Small wind systems also have potential as distributed energy resources. Distributed energy resources refer to a variety of small, modular power-generating technologies that can be combined to improve the operation of the electricity delivery system.
Geothermal energy is the heat from the Earth. Like all of the other forms of renewable energy, it’s clean and sustainable. Resources of geothermal energy range from the shallow ground to hot water and hot rock found a few miles beneath the Earth’s surface, and down even deeper to the extremely high temperatures of molten rock called magma.
A geothermal heat pump system consists of a heat pump, an air delivery system, and a heat exchanger. A system of pipes is buried in the shallow ground near a building. In the winter, the heat pump removes heat from the heat exchanger and pumps it into the indoor air delivery system. In the summer, the process is reversed, and the heat pump moves heat from the indoor air into the heat exchanger. The heat removed from the indoor air during the summer can also be used to provide a free source of hot water.
biomass energy or bioenergy is the energy from organic matter. This has been used for thousands of years, ever since people started burning wood to cook food or to keep warm.
today, wood is still our largest biomass energy resource. But many other sources of biomass can now be used, including plants, residues from agriculture or forestry, and the organic component of municipal and industrial wastes. Even the fumes from landfills can be used as a biomass energy source.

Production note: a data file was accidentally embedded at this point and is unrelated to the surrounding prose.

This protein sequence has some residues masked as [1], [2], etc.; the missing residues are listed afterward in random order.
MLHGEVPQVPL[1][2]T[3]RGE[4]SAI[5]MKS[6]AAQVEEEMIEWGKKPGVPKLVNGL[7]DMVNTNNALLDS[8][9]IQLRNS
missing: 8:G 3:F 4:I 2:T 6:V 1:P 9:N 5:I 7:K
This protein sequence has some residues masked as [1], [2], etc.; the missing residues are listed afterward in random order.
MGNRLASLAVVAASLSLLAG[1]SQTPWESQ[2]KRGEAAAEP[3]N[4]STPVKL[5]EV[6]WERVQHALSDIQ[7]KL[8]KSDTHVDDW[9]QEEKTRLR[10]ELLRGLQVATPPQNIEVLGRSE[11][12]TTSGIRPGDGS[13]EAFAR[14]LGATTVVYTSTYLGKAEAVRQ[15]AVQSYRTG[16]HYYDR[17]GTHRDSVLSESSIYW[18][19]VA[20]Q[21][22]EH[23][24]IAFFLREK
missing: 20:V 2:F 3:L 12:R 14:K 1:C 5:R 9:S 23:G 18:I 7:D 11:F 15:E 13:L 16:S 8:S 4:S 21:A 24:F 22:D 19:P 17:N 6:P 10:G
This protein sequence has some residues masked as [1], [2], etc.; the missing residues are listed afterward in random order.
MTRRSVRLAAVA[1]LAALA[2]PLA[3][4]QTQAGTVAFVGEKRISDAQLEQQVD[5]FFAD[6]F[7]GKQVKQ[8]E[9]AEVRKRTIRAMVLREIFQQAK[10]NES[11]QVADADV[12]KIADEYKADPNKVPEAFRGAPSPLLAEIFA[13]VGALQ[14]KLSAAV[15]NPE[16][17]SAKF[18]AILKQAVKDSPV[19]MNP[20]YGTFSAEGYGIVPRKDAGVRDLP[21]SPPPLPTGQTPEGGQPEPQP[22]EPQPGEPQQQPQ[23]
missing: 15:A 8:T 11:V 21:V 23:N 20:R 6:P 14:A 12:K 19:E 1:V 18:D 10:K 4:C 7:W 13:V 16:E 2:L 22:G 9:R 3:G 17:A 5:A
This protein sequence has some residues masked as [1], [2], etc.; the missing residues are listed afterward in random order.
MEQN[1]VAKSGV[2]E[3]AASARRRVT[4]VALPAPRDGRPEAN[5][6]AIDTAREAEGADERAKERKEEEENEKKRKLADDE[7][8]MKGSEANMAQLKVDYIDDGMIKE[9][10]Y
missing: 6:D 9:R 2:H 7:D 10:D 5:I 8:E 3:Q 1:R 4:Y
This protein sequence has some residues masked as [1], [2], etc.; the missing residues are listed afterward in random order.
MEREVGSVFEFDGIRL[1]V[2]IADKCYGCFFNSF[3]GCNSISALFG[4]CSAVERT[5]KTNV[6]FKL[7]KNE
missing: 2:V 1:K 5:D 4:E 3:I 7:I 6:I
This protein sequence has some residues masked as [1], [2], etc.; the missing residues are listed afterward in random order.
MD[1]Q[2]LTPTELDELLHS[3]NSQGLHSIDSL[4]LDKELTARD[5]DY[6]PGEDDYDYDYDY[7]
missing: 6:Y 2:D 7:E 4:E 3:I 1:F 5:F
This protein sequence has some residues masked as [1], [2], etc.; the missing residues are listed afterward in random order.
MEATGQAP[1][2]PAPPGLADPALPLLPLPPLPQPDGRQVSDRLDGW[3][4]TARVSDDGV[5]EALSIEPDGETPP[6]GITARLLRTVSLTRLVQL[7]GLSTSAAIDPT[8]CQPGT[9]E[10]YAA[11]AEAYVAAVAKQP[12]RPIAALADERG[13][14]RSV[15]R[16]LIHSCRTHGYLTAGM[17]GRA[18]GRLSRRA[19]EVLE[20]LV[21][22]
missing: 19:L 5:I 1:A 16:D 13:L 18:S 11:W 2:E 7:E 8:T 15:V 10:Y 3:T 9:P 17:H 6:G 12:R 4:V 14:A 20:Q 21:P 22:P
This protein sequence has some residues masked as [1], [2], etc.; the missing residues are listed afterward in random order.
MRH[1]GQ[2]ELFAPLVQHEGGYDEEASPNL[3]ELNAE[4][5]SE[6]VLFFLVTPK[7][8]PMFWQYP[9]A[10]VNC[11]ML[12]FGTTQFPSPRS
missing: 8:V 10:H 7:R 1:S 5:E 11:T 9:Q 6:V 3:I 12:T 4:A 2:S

The use of biomass energy has the potential to greatly reduce our greenhouse gas emissions. Biomass generates about the same amount of carbon dioxide as fossil fuels, but every time a new plant grows, carbon dioxide is actually removed from the atmosphere.
Hydropower generates around 18% of the UK’s energy. The most common type of hydroelectric power plant uses a dam on a river to store water in a reservoir. Water released from the reservoir flows through a turbine, causing it to rotate, which in turn activates a generator to produce electricity. But hydroelectric power doesn’t necessarily require a large dam. Some hydroelectric power plants just use a small canal to channel the river water through a turbine.